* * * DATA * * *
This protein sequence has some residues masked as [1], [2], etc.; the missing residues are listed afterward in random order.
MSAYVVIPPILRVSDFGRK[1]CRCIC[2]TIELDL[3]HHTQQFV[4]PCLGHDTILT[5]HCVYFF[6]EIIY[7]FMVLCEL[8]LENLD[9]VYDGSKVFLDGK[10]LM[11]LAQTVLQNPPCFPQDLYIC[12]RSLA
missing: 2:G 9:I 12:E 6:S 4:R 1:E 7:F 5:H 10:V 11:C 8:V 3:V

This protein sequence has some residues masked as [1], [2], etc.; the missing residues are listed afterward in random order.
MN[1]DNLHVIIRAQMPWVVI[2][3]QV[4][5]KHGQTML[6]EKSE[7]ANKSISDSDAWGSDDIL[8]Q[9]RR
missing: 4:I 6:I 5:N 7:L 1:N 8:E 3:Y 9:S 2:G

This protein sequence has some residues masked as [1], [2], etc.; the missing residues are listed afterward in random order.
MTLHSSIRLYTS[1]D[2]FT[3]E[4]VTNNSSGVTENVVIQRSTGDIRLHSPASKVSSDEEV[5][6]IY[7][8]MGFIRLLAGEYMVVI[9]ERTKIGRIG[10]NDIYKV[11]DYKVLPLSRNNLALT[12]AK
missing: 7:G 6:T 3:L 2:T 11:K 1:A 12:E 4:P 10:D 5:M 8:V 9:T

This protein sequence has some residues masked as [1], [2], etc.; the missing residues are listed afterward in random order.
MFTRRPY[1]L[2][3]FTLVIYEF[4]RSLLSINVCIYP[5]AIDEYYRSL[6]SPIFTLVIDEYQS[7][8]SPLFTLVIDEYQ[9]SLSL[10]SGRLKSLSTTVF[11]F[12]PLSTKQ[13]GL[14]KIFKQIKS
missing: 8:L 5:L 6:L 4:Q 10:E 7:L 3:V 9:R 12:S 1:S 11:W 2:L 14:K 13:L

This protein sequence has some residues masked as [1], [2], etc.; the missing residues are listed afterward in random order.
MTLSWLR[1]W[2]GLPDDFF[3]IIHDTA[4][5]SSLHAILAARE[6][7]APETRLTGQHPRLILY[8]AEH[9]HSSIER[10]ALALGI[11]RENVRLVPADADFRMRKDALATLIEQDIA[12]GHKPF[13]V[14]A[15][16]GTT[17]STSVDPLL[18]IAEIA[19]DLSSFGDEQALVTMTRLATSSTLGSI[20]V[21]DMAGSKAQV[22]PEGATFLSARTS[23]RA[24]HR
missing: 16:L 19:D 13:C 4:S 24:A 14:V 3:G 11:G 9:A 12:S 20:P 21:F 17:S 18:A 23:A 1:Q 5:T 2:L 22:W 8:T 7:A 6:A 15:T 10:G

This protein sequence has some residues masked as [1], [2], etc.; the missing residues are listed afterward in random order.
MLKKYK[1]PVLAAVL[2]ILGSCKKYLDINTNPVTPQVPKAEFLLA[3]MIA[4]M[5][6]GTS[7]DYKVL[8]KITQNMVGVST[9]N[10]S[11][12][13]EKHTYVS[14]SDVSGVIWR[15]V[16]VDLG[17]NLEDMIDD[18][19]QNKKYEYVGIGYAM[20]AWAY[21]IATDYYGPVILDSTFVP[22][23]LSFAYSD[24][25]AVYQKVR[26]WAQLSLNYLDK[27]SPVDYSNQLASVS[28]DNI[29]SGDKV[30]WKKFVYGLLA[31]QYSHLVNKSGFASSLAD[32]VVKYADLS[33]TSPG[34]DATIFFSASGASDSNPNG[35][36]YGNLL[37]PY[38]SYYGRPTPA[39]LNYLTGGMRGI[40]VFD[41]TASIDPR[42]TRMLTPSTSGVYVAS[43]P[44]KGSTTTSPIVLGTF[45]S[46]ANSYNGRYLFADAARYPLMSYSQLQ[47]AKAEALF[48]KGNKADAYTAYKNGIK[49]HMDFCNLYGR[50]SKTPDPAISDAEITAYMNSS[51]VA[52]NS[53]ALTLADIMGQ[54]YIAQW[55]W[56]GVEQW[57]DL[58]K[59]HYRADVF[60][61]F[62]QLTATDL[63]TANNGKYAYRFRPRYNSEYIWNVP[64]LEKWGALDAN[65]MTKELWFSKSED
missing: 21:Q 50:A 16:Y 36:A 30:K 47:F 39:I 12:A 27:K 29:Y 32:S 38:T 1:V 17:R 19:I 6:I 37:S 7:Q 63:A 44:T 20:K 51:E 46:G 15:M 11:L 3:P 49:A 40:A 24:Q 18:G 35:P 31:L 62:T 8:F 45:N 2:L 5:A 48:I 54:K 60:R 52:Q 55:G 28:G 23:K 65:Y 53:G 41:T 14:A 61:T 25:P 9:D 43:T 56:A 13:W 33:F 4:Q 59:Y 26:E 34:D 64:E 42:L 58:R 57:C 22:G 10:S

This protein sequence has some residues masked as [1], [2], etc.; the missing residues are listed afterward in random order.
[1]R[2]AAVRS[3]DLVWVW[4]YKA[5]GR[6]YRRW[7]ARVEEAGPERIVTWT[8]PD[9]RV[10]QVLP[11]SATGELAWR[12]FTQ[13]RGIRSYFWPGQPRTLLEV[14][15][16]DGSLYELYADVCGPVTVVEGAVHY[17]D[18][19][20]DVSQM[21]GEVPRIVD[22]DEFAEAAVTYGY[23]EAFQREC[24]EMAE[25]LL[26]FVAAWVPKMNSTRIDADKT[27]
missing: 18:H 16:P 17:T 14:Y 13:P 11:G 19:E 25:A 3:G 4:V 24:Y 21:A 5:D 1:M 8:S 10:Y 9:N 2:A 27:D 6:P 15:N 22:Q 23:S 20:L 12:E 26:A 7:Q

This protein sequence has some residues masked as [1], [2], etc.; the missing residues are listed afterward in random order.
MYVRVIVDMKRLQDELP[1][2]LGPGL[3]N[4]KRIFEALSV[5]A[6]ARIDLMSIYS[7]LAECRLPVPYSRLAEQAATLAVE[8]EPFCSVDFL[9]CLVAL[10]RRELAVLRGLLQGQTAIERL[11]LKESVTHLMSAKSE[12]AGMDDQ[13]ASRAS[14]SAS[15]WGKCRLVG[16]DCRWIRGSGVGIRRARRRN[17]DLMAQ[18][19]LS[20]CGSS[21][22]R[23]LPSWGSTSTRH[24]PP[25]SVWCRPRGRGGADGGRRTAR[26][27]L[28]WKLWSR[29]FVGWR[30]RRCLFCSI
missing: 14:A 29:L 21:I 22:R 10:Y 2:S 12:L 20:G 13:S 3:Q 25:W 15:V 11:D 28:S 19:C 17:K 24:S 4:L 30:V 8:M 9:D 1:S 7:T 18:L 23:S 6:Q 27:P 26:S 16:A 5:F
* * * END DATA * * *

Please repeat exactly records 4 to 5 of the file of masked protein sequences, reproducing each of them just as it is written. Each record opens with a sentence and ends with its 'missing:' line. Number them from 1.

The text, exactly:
This protein sequence has some residues masked as [1], [2], etc.; the missing residues are listed afterward in random order.
MFTRRPY[1]L[2][3]FTLVIYEF[4]RSLLSINVCIYP[5]AIDEYYRSL[6]SPIFTLVIDEYQS[7][8]SPLFTLVIDEYQ[9]SLSL[10]SGRLKSLSTTVF[11]F[12]PLSTKQ[13]GL[14]KIFKQIKS
missing: 8:L 5:L 6:L 4:Q 10:E 7:L 3:V 9:R 12:S 1:S 11:W 2:L 14:K 13:L

This protein sequence has some residues masked as [1], [2], etc.; the missing residues are listed afterward in random order.
MTLSWLR[1]W[2]GLPDDFF[3]IIHDTA[4][5]SSLHAILAARE[6][7]APETRLTGQHPRLILY[8]AEH[9]HSSIER[10]ALALGI[11]RENVRLVPADADFRMRKDALATLIEQDIA[12]GHKPF[13]V[14]A[15][16]GTT[17]STSVDPLL[18]IAEIA[19]DLSSFGDEQALVTMTRLATSSTLGSI[20]V[21]DMAGSKAQV[22]PEGATFLSARTS[23]RA[24]HR
missing: 16:L 19:D 13:C 4:S 24:A 14:V 3:G 11:G 9:A 12:S 20:P 21:F 17:S 18:A 23:A 1:Q 5:T 2:L 22:W 8:T 7:A 6:A 15:T 10:G